All Guns Blazing: Gunners can look to George Graham greats for inspiration

Arsenal manager George Graham (c) celebrates victory with physiotherapist Gary Lewin (l) and assista

Arsenal manager George Graham (c) celebrates victory with physiotherapist Gary Lewin (l) and assistant manager Theo Foley (r) - Credit: S&G and Barratts/EMPICS Sport

Last week was 27 years on from a very special match in Arsenal Football Club’s long and illustrious history: the anniversary of the night The Gunners triumphed 2-1 at White Hart Lane in the Littlewoods Cup Semi Final replay after being 1-0 down at half time.

That never to be forgotten victory, sparked by late goals from Ian Allinson and the much lamented David ‘Rocky’ Rocastle saw us proceed to the 1987 final at Wembley. Where, as no Gooner needs reminding, they beat a mighty Liverpool team 2-1 after again being 1-0 down. In doing so they became the first team to win against The Reds after the prolific Ian Rush had scored for them, a run that had lasted an astonishing 151 matches.

I mention those games because they were the making of George Graham’s young team. The victories launched Arsenal into an era of success under the canny Scot and arguably laid the foundations for the modern superclub we have become. And you could argue the success wouldn’t have happened without victory at White Hart Lane on March 4 1987.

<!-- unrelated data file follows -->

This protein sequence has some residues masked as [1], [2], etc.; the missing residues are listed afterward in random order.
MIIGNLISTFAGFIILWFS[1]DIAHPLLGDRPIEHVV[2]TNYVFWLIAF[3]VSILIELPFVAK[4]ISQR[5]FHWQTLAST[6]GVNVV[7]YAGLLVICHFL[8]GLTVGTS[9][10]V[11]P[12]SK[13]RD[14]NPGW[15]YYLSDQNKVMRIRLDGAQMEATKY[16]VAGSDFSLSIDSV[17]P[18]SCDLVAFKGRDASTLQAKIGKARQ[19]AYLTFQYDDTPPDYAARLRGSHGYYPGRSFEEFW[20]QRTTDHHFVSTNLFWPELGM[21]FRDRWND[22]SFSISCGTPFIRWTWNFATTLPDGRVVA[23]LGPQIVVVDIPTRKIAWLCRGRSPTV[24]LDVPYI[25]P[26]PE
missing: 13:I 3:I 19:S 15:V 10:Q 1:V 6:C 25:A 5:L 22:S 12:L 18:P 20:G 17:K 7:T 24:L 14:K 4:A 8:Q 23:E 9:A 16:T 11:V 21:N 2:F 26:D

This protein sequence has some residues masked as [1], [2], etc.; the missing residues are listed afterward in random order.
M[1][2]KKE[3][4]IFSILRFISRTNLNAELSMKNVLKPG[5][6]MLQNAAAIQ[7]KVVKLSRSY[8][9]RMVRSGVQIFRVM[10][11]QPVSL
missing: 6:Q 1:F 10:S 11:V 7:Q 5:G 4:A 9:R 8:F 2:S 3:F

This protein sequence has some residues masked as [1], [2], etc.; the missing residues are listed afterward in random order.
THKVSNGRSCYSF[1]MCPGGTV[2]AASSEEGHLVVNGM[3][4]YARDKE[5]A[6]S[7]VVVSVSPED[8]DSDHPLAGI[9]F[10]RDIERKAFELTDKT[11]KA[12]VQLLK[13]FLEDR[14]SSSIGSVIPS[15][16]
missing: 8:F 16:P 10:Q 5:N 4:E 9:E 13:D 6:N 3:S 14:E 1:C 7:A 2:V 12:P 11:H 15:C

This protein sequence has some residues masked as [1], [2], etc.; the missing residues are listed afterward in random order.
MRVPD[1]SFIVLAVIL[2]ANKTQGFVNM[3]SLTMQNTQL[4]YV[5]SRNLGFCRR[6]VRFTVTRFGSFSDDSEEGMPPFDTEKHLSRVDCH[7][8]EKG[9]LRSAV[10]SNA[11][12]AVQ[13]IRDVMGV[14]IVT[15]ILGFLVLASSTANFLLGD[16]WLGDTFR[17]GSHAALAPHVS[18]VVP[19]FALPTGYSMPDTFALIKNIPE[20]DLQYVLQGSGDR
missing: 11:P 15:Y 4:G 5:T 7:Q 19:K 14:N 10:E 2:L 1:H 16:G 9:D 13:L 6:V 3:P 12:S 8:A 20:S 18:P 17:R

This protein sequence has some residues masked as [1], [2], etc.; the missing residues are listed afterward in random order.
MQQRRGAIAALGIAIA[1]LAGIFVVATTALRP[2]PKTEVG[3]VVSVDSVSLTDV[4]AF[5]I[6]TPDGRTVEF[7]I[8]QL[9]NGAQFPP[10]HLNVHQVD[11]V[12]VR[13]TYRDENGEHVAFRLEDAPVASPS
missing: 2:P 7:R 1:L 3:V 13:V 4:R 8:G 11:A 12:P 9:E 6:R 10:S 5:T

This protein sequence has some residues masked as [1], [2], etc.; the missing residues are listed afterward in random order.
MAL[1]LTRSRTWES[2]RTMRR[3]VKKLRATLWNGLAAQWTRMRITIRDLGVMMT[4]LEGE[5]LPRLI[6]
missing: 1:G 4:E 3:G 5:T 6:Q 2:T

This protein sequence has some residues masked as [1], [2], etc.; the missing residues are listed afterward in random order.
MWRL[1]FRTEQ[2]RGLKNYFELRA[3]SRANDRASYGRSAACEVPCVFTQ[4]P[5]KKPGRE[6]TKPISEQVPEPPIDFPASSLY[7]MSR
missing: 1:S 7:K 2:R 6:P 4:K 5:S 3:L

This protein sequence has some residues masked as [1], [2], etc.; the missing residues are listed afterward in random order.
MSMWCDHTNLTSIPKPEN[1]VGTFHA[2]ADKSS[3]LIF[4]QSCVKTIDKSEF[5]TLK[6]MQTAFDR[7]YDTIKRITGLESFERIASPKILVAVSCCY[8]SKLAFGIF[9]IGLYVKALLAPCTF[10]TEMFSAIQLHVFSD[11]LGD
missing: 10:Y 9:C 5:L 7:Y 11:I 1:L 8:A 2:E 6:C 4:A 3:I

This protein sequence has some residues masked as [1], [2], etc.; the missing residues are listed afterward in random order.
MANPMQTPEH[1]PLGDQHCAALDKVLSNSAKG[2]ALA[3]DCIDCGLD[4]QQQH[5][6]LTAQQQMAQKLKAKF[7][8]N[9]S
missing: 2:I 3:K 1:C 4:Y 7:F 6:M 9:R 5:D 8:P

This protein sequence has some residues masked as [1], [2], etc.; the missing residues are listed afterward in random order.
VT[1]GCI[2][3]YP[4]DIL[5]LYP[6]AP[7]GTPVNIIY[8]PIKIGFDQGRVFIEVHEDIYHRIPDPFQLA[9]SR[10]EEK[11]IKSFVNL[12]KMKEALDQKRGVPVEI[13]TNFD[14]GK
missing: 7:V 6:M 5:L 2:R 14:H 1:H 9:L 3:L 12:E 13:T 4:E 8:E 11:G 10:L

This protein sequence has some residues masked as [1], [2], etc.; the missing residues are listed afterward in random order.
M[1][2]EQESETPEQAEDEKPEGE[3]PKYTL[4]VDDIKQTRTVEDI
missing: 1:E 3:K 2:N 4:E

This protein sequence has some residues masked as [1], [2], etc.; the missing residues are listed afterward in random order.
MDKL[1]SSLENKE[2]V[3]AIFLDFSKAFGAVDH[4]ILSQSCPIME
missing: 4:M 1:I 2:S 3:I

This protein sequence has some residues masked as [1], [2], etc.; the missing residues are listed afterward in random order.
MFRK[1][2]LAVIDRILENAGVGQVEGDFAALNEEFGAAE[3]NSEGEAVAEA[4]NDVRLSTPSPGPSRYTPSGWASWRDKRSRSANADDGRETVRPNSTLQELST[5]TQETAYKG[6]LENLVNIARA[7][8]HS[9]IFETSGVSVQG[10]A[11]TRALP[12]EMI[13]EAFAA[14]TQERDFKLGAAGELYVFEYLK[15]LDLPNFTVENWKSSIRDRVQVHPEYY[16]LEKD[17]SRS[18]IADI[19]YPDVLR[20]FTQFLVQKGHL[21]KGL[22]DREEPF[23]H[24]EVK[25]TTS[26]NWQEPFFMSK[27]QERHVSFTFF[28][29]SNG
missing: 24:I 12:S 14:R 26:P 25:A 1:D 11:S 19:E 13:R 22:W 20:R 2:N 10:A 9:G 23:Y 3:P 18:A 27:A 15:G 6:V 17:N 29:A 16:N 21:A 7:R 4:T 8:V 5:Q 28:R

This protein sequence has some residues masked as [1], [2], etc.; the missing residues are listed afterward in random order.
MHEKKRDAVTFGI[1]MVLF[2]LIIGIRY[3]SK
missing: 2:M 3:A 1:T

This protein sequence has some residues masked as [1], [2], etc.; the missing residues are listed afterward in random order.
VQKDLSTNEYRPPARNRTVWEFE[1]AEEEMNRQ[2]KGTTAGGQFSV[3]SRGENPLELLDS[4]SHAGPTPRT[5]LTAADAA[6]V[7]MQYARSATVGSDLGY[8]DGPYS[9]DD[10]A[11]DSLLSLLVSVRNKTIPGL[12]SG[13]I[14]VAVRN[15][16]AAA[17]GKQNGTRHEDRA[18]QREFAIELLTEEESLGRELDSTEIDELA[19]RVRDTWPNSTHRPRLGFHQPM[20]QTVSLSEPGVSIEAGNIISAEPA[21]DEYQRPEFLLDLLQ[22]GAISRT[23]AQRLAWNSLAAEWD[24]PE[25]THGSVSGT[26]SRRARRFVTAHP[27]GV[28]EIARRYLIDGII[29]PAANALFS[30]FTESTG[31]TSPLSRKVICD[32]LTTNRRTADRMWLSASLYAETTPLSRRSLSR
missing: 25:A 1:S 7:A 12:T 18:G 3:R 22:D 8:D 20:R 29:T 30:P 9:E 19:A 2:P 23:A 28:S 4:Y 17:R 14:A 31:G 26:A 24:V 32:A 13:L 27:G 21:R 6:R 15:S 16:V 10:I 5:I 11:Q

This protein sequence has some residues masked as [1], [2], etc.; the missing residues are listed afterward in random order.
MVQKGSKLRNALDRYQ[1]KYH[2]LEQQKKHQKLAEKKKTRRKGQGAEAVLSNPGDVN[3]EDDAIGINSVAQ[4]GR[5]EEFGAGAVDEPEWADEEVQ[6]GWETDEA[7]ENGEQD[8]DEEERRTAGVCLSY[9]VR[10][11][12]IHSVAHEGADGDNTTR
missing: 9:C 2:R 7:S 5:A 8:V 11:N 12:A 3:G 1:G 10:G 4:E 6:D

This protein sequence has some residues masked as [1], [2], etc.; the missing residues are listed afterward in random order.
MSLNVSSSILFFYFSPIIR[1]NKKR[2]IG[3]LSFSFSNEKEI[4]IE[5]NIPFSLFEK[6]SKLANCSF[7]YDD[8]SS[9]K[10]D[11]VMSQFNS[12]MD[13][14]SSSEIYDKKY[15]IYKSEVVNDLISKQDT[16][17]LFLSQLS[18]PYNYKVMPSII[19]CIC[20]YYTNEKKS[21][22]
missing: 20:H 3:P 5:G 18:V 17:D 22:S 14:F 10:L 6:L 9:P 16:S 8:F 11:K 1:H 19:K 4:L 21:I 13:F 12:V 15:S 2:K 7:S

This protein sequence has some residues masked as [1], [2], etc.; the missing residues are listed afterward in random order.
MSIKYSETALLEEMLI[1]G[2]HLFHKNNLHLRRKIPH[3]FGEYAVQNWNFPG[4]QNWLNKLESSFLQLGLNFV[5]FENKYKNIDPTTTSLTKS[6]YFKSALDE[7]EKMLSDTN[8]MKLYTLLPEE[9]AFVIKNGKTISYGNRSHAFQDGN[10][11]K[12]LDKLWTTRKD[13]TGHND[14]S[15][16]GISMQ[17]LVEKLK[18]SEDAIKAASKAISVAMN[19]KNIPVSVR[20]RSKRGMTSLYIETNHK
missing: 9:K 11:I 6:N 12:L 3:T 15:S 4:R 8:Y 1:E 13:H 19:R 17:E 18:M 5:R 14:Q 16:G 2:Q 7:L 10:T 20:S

With Chelsea now seven points clear and ten goals to the good as we go into this weekend’s round of league fixtures it may take something special to overhaul them.

However, that evocative night all those years ago where the assembled Gooners chanted their support so loudly - amidst the partisan cup tie atmosphere of a North London derby - their unstinting belief fed through to the players. Who in turn showed all the character, tenacity and pride we would expect to be displayed in an Arsenal shirt worn at the home of our deadliest rivals.

Maybe with more of the same incessant support from our superb travelling fans and the same commitment and desire from the team this Sunday, we will pick up the three points needed to maintain our challenge.

For, if we can win away to our old foes, with a relatively benign run-in after Chelsea and Manchester City this month we might, just might, have a chance to surprise all those who have written us off.

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Wembley can wait, we must turn our attention to the cauldron of White Hart Lane, where nothing more than a win will do.

George Graham - the man who managed Arsenal to that immortal victory at Spurs 27 years ago - would no doubt agree.

Layth is a freelance journalist who has written for The London Evening Standard, Four-Four-Two, When Saturday Comes, & World Soccer amongst many others. He is also a resident football and cricket expert on Finance and Sports TV Channel ‘Tip TV’. Follow him on twitter @laythy29